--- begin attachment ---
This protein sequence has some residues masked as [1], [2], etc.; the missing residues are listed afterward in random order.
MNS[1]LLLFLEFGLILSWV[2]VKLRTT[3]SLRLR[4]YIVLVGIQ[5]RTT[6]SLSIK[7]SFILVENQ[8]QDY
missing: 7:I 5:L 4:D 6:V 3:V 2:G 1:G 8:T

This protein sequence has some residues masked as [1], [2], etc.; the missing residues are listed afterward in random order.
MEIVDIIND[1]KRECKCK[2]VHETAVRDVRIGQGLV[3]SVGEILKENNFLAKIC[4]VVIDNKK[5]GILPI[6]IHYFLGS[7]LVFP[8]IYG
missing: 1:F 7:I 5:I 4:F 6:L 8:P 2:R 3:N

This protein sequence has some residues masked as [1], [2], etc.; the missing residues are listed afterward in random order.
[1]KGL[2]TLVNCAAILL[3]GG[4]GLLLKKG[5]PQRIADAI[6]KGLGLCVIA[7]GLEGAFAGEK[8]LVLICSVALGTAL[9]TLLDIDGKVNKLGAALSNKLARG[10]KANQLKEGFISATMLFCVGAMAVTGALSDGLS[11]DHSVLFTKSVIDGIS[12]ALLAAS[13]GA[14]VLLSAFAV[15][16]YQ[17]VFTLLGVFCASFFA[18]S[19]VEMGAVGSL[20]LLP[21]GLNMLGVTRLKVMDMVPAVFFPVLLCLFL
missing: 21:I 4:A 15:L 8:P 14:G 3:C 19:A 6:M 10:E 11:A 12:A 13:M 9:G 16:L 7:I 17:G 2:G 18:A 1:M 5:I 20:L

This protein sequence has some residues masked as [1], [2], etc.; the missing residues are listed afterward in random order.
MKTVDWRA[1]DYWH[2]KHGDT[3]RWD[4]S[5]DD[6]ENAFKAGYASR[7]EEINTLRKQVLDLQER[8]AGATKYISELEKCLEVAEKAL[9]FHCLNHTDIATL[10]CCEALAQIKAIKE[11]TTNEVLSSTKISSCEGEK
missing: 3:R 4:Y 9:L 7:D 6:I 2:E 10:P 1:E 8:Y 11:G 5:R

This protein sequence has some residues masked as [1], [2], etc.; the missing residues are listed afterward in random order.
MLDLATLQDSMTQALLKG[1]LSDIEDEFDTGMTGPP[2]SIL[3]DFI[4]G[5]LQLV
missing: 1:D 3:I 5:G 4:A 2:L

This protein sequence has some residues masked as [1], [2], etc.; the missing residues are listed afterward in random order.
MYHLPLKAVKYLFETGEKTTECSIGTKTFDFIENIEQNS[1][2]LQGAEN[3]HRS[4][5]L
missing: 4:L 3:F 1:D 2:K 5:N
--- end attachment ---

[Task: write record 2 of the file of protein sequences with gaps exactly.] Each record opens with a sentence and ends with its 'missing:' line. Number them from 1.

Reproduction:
This protein sequence has some residues masked as [1], [2], etc.; the missing residues are listed afterward in random order.
MEIVDIIND[1]KRECKCK[2]VHETAVRDVRIGQGLV[3]SVGEILKENNFLAKIC[4]VVIDNKK[5]GILPI[6]IHYFLGS[7]LVFP[8]IYG
missing: 1:F 7:I 5:I 4:F 6:L 8:P 2:R 3:N